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    Entries in ps3 (201)


    Renegade Ops: Things That Make You Go Boom!

    What happens when you take a bucket full of Micro Machines and strap them full of high-powered armaments? Renegade Ops, the action-packed vehicle shooter that isn't nearly as mundane as its name. Created by Avalanche Studios, the boys behind the Just Cause series who know quite a bit about wanton destruction, this game knows exactly what we want: explosion porn!

    Renegade Ops is not what anyone was expecting as the follow-up to the open-world antics of Just Cause 2. This title is very much inspired by the Strike series of vehicle shooters: isometric military shooting action. Every moment of the game is dripping with bullets and explosions; pewpewbangboomaction, yeah! The sights and sounds of exploding buildings and splattered soldiers in a jungle setting was very pleasing to the eyes and ears.

    Controlling the little bugger took some getting used to, as the off-road jeep I was at the helm of must have been in a slippery mood. There wasn't much traction on the jungle dirt, as I imagine would be the case in real life, so battles with the more fortified enemies consisted of a lot of donuts and a lot of machine gun rounds. At the moments when I was able to sacrifice mobility for firepower, the alternate firing function planted some tripod legs into the jungle floor and let blast a thunderous single-shot cannon. Things that make you go boom!

    Unfortunately, I didn't get to take any of the co-op modes for a spin, but the short single player session I had was a blast. The final product looks to span across a multitude of locations and vehicles, to keep everyone happy. As downloadable games go, Renegade Ops has as much promise as the best of them, and twice as many explosions. What else would you expect from the Just Cause devs?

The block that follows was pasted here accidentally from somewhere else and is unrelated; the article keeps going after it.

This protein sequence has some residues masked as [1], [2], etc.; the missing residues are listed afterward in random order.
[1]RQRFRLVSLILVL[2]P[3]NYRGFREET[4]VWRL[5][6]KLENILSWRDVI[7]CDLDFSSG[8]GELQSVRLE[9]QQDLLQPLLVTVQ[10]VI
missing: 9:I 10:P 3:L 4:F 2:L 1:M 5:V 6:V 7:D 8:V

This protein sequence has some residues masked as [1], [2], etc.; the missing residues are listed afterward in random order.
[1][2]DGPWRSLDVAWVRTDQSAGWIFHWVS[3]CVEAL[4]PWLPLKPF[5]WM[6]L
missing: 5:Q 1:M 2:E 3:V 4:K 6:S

Deciphering Dragon's Dogma: Less Demon's Souls Than Expected!

    Dragon's Dogma is a game I've written off as a Demon's/Dark Souls clone, and hence have had little interest in, despite the healthy buzz it has created for itself. Though after playing the demo, I'm singing a bit of a different tune, as the game played surprisingly well.

    The demo was playable as two distinctly different characters, a fighter (warrior) class and a strider (ranger) class. I observed my associate trek through a dimly lit cavern to tackle a chimera bookended by a mess of goblins and harpies. The battle was rough and tumble, but enthralling to watch. The chimera's physical appearance slowly whittle away with his health as the fighter and his crew of computer-controlled compatriots punctured the beast in all possible ways, except for that one, pervert. The assistant AI was surprisingly efficient, doing everything from healing the party to imbuing elemental weapon enchantments, and at appropriate times to boot. This is good, as the inability to issue direct commands to your party was a spot of worry for me. Between the intelligent AI and the very very very loose command system, there will be a minimal amount of worry when it comes to your teammates actions.

    The strider segment was, in stark contrast to the fighter's, bright and open, transpiring in a grassy field under the blue sky. The strider and squad were tasked to taking down what I believe was a Griffon. There are a lot of buttons to figure out and not much time to do it, so I jumped into the fray and got busy. It seemed the strider's scenario was much more complex than that of the fighter's. Bow shots and dagger swipes are your meat and potatoes, with enchanted special attacks to help distribute damage. I don't know if there is an enemy lock-on function, but I had a hell of a time trying to track the griffon as he soared above my party from all directions. When it landed, I would pump him full of arrows, and when he took off, it was back to trying to locate him quickly enough to fire a bolt or two. At some points, my tank would call for me to use her as a catapult and launch myself onto the griffon. When successful, the experience became a Shadow of the Colossus style climb and stab affair, which was quite fun until I misstepped and fell back to the ground with the rest of my party. I died shortly after.